Scott Morrison’s attack on the union is an echo of the 1998 Patrick waterfront battle

Scott Morrison firing a shot at the MUA during address at Adelaide Liberal Party function

Editorial Opinion

Everyone should be clear about one thing. An attempt is being made to revisit the Patrick battle of 1998. The epic showdown involved Patrick, backed by Howard government and significant sections of big business, aimed to strike a major blow against Australia’s union movement.

In was bound up with John Howard’s shift to what was called WorkChoices, which was mostly about taking unions out of the picture, in order to bring about ‘labour market deregulation’. This meant imposing individual contracts, extending the use of labour hire, and taking away working conditions.

The waterfront was singled out as the spearhead to realise this ambition.

It failed. Australia mobilised to defend the Maritime Union of Australia (MUA). People power descended onto the streets and into Australia’s ports, in numbers not seen before or since.

Public opinion was solidly on the side of the union. In the end, even the police refused to try and physically forcefully clear the waterfront . This was a serious defeat for the Howard government.

Melbourne gathers to defend the MUA in 1998

The Covis-19 pandemic is now being used to re-launch this war. Howard style deregulation is back on the agenda and Patrick wants a rematch, and a list off major employers has been calling for the same.

The have judged that with Covid-19, unions are in a weaker position, and that this has opened an opportunity.

This is the reason why Scott Morrison fired a shot over the bough last Saturday, at an Adelaide Liberal Party function.

He Called out the union for taking industrial action “at a time when we are in a COVID national recession,” and claimed that “the worst elements of the union movement and the militancy of the MUA is on display.”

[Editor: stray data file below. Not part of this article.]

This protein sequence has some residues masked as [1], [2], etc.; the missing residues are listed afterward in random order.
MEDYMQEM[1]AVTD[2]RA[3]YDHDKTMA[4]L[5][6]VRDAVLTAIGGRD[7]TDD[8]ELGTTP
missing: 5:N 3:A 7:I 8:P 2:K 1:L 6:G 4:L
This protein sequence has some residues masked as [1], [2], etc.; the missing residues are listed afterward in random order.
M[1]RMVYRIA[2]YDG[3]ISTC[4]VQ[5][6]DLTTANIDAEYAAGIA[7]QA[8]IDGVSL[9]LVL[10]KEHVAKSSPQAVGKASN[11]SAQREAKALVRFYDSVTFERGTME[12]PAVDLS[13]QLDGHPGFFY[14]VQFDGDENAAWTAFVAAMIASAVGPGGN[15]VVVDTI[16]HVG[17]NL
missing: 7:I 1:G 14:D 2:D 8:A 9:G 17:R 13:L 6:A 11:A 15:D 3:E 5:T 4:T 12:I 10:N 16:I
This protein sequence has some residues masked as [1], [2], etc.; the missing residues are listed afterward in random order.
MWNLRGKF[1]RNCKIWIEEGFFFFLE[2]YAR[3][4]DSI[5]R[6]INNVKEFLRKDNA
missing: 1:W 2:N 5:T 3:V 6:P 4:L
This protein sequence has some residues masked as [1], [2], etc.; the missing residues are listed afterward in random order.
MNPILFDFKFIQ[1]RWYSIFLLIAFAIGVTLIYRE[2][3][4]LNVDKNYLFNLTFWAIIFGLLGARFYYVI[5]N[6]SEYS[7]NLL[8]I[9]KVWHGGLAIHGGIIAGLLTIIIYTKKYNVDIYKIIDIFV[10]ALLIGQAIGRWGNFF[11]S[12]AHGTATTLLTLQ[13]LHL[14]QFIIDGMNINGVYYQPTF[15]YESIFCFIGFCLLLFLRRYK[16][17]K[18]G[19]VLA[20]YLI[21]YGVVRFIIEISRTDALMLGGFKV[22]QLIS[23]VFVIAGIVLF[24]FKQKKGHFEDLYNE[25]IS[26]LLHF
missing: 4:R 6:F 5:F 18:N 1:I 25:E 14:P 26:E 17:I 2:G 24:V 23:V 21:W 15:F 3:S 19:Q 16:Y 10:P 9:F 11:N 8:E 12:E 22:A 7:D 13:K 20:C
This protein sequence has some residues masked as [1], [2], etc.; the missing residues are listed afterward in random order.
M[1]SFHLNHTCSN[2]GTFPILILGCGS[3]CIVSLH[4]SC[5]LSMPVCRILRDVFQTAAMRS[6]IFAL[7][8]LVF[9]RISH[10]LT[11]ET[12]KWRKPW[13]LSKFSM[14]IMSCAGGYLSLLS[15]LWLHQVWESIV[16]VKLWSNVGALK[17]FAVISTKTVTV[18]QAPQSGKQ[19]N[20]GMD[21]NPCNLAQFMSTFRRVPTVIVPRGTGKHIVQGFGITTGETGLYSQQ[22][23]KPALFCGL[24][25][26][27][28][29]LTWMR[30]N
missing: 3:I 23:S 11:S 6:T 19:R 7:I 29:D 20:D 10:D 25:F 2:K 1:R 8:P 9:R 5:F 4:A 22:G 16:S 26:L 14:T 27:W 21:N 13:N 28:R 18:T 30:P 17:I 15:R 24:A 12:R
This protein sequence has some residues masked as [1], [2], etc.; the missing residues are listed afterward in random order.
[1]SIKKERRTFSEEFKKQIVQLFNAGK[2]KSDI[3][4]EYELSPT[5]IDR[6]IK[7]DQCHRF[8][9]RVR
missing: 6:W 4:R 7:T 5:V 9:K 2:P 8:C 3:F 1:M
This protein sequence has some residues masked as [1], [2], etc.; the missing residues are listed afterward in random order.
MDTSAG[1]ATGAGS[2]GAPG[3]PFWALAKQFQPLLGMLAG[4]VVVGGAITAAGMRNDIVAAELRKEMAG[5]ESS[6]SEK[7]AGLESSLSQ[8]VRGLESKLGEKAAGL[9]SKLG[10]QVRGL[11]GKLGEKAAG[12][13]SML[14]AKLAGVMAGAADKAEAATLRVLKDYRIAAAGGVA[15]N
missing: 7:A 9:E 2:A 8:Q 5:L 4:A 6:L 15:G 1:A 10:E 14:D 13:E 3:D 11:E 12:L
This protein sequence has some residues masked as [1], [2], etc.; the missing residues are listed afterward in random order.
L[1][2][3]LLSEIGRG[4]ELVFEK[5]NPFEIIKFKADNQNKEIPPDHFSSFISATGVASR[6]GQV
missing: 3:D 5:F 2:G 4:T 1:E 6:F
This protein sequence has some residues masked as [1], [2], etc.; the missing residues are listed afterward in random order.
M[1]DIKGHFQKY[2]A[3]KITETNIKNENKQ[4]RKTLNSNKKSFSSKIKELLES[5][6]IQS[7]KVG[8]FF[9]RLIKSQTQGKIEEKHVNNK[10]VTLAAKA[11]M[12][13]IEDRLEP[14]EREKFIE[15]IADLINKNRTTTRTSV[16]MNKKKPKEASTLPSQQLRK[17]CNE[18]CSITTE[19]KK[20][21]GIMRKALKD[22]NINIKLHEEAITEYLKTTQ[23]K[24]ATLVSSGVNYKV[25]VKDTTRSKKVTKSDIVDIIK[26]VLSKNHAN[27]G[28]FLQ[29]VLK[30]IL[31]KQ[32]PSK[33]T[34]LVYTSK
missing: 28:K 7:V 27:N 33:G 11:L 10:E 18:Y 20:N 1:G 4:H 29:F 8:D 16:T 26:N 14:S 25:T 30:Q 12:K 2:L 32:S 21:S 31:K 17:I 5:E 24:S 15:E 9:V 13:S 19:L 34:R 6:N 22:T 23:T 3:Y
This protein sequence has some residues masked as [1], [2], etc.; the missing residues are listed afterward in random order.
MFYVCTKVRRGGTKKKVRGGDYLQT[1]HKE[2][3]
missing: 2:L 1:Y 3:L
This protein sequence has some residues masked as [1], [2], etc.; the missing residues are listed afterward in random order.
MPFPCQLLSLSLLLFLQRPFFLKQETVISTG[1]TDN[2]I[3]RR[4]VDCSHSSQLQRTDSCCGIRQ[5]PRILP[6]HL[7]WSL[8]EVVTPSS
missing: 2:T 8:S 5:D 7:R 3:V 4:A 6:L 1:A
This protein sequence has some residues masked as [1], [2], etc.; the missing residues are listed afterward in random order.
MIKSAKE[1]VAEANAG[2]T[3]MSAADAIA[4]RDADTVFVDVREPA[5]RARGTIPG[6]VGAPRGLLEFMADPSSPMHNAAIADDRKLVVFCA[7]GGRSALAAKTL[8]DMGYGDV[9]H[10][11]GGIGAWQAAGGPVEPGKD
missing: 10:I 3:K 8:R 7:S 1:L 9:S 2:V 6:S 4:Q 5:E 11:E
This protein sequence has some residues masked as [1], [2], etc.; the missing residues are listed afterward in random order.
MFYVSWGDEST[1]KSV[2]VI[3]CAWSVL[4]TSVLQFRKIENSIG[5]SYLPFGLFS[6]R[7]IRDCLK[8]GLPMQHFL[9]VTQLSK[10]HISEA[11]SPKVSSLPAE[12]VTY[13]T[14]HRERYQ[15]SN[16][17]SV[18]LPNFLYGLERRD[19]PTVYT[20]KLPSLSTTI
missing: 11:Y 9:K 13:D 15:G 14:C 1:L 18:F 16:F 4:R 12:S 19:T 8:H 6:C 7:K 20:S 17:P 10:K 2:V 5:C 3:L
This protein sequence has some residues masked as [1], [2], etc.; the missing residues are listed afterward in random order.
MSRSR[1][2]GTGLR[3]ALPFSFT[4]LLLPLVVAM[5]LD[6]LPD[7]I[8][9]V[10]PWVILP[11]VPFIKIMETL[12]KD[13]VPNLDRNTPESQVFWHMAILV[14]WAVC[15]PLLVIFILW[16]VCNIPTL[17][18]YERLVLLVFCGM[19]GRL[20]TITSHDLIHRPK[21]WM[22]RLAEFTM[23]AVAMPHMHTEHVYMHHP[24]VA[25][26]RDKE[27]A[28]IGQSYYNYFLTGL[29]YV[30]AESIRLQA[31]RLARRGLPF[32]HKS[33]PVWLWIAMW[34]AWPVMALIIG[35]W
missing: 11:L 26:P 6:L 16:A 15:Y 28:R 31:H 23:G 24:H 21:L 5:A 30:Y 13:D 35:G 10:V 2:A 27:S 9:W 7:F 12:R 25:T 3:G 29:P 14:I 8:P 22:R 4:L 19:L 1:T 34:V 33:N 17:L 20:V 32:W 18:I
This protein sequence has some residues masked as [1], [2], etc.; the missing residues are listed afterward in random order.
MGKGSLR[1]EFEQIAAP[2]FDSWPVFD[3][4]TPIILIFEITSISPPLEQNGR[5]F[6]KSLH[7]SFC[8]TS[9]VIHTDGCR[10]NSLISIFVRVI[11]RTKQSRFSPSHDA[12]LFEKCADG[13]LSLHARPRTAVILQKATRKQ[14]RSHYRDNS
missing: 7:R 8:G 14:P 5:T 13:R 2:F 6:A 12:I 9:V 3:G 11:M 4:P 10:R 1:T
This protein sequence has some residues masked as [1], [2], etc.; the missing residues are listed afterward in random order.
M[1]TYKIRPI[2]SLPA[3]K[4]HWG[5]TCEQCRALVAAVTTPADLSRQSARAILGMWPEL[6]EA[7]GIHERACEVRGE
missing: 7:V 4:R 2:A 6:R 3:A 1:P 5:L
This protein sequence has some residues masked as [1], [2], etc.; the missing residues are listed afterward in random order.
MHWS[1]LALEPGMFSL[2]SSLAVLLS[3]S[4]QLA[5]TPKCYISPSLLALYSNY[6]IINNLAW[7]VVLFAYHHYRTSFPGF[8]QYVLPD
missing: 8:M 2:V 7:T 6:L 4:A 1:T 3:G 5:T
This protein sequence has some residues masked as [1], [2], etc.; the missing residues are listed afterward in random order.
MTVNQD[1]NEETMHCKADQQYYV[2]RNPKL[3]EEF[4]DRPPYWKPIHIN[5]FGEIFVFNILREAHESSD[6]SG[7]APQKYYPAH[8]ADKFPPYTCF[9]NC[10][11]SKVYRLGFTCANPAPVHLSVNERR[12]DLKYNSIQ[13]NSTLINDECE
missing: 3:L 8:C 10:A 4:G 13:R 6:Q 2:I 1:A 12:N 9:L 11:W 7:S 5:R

“Frankly, enough is enough,” he added.

Morrison insisted that the union is holding the economy to ransom, causing major disruption of the ports, and holding back exports, suggesting this is all about trying to force the employer to pay a 6 percent wage rise.    

This is not what’s going on. Industrial action has been limited. There was a four hour stoppage about a month ago and some minimal overtime bans. This came about, because management had dragged negotiations for 4 years, and finally put out a document demanding the taking away of 60 working conditions, in exchange for a small wage increase.

Morrison has ignored this and declared war against the union.

The existing industrial relations system allows a limited bargaining period where industrial action is permitted.

It is Patrick and the government that have decided to step out of their own industrial relations system. This and the mouthing of bogus claims are good indicators of the real intent.

Never mind that there are supposed to be talks to find a united approach out of the economic and pandemic crisis. The tripartite meetings between government employer organisations and unions, have turned out to be a feint to cover the real intent.

This deserves a firm response from Australia.

The strategy to dust off WorkChoices has a very big flaw. Most Australians believe in a fair go. Push too hard in the opposite direction, and they might not stand for it.

Today, the MUA is presenting a proposal to defuse the situation. It is a call to maintain the existing enterprise agreement for another 12 months, keep working conditions as they are, and settle for a 2.5 percent wage increase.

This puts the ball in the Patrick’s and Morrison’s court. If they refuse the compromise and persist with their strategy, Australia should not cop it and stand up to defend the MUA once again.

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